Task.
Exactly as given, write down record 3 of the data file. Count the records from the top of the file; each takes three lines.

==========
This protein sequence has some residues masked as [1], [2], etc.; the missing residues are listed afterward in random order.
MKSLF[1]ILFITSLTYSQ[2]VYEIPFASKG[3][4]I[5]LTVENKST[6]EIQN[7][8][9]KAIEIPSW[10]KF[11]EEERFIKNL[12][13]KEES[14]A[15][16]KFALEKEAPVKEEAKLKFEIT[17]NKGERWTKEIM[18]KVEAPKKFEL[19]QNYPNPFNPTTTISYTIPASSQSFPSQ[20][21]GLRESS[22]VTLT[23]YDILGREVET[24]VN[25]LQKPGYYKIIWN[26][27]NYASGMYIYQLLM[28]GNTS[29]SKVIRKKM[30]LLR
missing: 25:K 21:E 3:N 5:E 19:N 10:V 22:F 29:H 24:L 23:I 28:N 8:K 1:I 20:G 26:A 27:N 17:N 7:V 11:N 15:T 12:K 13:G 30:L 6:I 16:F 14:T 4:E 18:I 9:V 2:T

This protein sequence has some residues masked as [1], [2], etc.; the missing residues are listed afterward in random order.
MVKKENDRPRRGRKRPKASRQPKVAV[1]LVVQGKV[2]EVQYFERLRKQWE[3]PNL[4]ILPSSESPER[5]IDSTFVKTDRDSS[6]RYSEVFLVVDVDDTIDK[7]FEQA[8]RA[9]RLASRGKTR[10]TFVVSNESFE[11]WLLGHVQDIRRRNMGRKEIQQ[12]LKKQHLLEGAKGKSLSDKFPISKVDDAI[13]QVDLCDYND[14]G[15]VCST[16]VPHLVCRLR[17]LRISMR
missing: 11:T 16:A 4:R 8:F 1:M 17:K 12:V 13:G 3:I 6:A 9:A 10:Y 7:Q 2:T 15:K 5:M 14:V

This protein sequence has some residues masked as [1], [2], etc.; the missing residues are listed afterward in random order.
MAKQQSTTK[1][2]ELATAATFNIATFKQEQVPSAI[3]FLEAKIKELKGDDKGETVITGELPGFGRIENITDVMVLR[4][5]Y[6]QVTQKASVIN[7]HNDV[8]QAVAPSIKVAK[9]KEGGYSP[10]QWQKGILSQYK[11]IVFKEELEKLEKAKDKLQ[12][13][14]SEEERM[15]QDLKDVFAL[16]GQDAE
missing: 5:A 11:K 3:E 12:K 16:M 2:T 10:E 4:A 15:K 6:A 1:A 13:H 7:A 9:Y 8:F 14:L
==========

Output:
This protein sequence has some residues masked as [1], [2], etc.; the missing residues are listed afterward in random order.
MAKQQSTTK[1][2]ELATAATFNIATFKQEQVPSAI[3]FLEAKIKELKGDDKGETVITGELPGFGRIENITDVMVLR[4][5]Y[6]QVTQKASVIN[7]HNDV[8]QAVAPSIKVAK[9]KEGGYSP[10]QWQKGILSQYK[11]IVFKEELEKLEKAKDKLQ[12][13][14]SEEERM[15]QDLKDVFAL[16]GQDAE
missing: 5:A 11:K 3:E 12:K 16:M 2:T 10:E 4:A 15:K 6:A 1:A 13:H 7:A 9:Y 8:F 14:L